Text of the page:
“We are taking this step very reluctantly,” a statement from the company said, adding that Venezuelan users should withdraw their funds as soon as possible. Users will have time to free up until July 31 Bitcoin and other crypto assets from their account Purse And their accounts will be completely banned till 30th September.
Uphold said in an email to users that it plans to return to Venezuela “as soon as US policy changes allow.”
US sanctions against Venezuela have been a significant obstacle to the emergence of cryptocurrency businesses in the country, despite the country having one of the highest cryptocurrency adoption rates in the world. back in 2020, peer to peer Cryptocurrency exchange Paxful made a similar decision to exit the country.
“Due to the regulatory landscape surrounding Venezuela and concerns about Paxful’s own risk tolerance, we regret to report that Paxful will cease operations in Venezuela,” the platform said in a statement shared with Decrypt at the time. “
Venezuelans react to Uphold’s departure
As expected, the decision has already been made spark reactions from Venezuela. Anibal Garrido, a Venezuelan crypto asset advisor who had experience using Uphold as a “fast, safe and comfortable” exchange, said it was regrettable that Uphold was forced to leave Venezuela for political reasons.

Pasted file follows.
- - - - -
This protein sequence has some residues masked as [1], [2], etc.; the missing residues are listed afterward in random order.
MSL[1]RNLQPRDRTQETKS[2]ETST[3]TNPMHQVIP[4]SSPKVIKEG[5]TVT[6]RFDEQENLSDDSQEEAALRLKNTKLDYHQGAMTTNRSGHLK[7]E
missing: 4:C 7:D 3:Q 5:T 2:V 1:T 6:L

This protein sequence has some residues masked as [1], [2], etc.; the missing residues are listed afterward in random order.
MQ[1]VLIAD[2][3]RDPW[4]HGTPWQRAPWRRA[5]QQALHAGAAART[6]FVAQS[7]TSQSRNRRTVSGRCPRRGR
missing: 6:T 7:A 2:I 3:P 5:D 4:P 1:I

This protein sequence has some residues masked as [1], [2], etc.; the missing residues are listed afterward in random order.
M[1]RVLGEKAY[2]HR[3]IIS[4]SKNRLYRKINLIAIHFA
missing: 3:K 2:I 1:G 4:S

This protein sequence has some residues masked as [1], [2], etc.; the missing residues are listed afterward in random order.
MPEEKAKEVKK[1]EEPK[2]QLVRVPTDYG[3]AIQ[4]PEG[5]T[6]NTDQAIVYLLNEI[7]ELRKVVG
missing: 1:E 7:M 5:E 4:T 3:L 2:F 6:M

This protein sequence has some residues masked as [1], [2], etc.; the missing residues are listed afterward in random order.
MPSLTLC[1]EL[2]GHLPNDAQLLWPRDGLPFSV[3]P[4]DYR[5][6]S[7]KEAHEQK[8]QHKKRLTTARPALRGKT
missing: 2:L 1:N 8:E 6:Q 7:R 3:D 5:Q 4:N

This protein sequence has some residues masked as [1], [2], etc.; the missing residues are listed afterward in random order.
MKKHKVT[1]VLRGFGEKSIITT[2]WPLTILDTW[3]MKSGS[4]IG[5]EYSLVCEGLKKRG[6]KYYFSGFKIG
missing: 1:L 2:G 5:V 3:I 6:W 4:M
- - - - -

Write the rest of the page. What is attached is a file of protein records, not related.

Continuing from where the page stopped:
“This is an unfortunate move that highlights that reliance on centralized systems has its consequences,” he told Decrypt. “I call on users to reflect on the importance of self-custodiality of crypto assets.”
Uphold to Va de Venezuela @cryptolayer, Debe a las sanciones impuestas por el gobierno de usa contra venezuela from La Medida.
C, Una vez mas las sanciones effectón al ciudadano de a pie y no hesen ni cosquillas al estado venezolano. pic.twitter.com/qXPC3Ad3Vq
The decision ends the uncertainty that has faced Venezuelan users in several waves of sudden account closures by the company. In 2019, decrypt reported that many Venezuelan users had their accounts blocked even after complying with the company’s extraordinary demands for additional KYC (Know Your Customer) details. Venezuelans suspected that the account closures were the result of additional sanctions recently imposed by the United States.
those days, decrypt Uphold CEO Juan Pablo Thiériot was asked whether US sanctions were affecting the company’s ability to do business in Venezuela, to which he replied: “Uphold is fully committed to complying with the laws that are enforced in each jurisdiction.” applicable in which it operates.”
With the departure of Uphold, Venezuelans lose another option to exchange cryptocurrencies and receive remittances; However, there are still equally safe alternatives.
The most well-known include peer-to-peer exchange platform LocalBitcoins, Binance’s peer-to-peer marketplace, decentralized exchanges such as Uniswap, state-owned platforms Patria and PetroApp, as well as cryptocurrency exchanges legally authorized to operate by the government. Huh. in country.
Meanwhile, Venezuela remains the leading country in Latin America in terms of peer-to-peer bitcoin trading, according to Useful Tulips, with over $4.7 million in exchanges so far this week.
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